An ideal trip to the wine bar includes good companions, tasty eats and a wine menu that balances the familiar with the uncommon. While I can't speak for the company you keep, I can attest to Café Bleu's mastering of the other required elements.
The Mission Hills bistro and wine bar (807 W. Washington St.) is on the small side, which is actually ideal, as it never gets too loud or rowdy. Different nights of the week bring varying specials. My girlfriends and I chose a midweek night for wine flights (served Tuesday through Thursday, with beer flights also available). For less than $15, you can choose a flight of three tasters. Since there were three of us, and three flights to choose from, we each chose a different option.
I was mostly pleased with my European white flight with its greatly varying tastes. A Greek wine that I've never encountered before—the 2012 Malagouzia by Porto Carras—turned out to be my favorite. It held a wildly intoxicating scent of honeysuckle, and though I feared the sweet aroma would make for an overpowering flavor, I instead was treated to refreshing apple and apricot notes.
The other two weren't quite as appealing. The 2004 Vollrads Rheingau Riesling from Germany was too syrupy, and the 2010 Chartrons Trebuchet Chablis from Burgundy had too much oak.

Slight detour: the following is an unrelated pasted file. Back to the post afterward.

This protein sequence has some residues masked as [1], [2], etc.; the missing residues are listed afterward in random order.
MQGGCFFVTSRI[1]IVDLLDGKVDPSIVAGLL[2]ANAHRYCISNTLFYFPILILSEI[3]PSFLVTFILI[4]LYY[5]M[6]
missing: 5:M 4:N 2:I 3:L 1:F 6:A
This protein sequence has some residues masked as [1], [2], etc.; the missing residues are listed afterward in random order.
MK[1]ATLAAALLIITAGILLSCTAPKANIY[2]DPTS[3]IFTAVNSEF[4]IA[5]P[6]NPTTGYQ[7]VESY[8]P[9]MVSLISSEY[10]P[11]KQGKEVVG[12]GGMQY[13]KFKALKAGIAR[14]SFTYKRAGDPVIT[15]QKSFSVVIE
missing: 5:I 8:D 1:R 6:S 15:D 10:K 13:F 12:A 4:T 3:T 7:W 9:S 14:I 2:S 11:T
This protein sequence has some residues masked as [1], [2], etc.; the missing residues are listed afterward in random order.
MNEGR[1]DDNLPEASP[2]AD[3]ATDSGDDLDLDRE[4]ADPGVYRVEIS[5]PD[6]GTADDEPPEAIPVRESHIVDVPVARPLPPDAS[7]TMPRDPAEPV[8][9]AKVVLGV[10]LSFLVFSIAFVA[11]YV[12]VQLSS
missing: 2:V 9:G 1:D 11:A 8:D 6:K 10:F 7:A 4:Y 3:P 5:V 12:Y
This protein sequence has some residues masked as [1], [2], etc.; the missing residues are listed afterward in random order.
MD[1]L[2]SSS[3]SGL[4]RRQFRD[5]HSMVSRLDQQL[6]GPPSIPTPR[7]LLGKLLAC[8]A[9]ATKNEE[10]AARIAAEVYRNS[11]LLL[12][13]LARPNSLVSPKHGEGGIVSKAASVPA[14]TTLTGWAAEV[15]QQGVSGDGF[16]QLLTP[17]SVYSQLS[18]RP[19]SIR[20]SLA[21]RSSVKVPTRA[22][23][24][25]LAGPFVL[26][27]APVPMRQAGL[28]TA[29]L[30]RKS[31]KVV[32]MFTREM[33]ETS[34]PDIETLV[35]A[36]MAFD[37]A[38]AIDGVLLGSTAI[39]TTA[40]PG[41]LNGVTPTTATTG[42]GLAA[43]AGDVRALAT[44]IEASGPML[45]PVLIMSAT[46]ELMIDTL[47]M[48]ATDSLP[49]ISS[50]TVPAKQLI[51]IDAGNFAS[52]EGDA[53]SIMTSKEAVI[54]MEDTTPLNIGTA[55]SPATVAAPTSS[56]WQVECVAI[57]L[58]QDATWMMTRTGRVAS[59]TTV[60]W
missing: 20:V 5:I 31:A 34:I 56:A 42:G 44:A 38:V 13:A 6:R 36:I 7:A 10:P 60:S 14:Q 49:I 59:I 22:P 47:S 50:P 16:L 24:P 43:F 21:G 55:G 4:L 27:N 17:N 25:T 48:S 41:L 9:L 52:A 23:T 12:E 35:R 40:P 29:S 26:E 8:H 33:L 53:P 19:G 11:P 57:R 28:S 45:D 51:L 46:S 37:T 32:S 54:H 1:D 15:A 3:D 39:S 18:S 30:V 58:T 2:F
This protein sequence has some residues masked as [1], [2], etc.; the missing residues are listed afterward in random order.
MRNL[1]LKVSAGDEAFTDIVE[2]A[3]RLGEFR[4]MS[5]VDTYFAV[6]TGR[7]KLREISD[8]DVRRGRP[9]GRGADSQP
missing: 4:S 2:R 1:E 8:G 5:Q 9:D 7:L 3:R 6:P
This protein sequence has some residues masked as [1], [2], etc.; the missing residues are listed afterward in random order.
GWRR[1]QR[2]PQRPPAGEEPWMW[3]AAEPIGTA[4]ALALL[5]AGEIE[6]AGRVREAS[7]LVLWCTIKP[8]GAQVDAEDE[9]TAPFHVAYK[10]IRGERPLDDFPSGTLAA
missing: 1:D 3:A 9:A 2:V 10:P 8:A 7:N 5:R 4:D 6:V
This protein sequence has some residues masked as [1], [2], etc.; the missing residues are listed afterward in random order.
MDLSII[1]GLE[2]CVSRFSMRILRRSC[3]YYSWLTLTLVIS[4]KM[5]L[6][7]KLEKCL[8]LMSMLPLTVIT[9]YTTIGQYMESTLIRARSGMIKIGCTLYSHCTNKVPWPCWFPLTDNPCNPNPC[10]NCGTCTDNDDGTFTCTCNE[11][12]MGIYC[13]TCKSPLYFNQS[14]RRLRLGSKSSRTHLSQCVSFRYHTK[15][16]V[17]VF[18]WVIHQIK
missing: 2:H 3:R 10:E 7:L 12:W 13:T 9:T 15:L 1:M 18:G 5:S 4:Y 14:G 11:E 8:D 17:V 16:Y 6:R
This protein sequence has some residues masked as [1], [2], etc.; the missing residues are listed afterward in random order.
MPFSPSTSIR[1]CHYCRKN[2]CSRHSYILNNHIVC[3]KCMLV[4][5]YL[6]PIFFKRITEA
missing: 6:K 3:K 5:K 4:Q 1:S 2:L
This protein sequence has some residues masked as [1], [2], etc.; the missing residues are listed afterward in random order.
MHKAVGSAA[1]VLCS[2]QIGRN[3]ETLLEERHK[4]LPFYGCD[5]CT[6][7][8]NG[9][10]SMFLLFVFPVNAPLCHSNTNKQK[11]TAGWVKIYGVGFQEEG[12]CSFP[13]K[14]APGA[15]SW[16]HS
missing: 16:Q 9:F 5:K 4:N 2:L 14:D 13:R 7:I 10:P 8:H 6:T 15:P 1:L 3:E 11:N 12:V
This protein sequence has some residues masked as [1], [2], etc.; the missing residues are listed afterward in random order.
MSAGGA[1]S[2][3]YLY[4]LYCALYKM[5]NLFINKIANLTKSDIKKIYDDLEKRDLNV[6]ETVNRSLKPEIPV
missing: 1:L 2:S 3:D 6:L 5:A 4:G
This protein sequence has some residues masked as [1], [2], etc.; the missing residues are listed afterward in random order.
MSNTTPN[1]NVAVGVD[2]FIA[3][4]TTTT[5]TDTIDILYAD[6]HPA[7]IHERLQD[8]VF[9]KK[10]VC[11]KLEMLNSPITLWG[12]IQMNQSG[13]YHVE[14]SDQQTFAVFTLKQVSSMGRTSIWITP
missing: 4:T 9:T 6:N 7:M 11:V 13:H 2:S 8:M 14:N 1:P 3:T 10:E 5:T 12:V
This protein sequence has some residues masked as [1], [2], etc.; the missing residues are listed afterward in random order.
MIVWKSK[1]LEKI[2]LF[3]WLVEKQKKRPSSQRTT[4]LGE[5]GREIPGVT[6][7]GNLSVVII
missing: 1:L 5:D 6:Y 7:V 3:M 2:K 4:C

But with my partners-in-wine at my table, it was easy to find lots that we liked, trading sips and picking our follow-up glasses accordingly. The 2010 Il Trullo Primitivo from Puglia, Italy, won a particularly positive verdict from all of us.
With so much wine to sample, we also had to nibble. Everything on the French-inspired menu looked delicious, but we settled on appetizers, including an artisan-cheese plate. We selected five cheeses from a menu of about 10 and were not disappointed. Spanish Manchego was one of our favorites, with or without the wine.
In addition to the interesting selections of food and wine, the attentive staff meets your needs without breathing down your neck, allowing you to leisurely explore for an hour or five.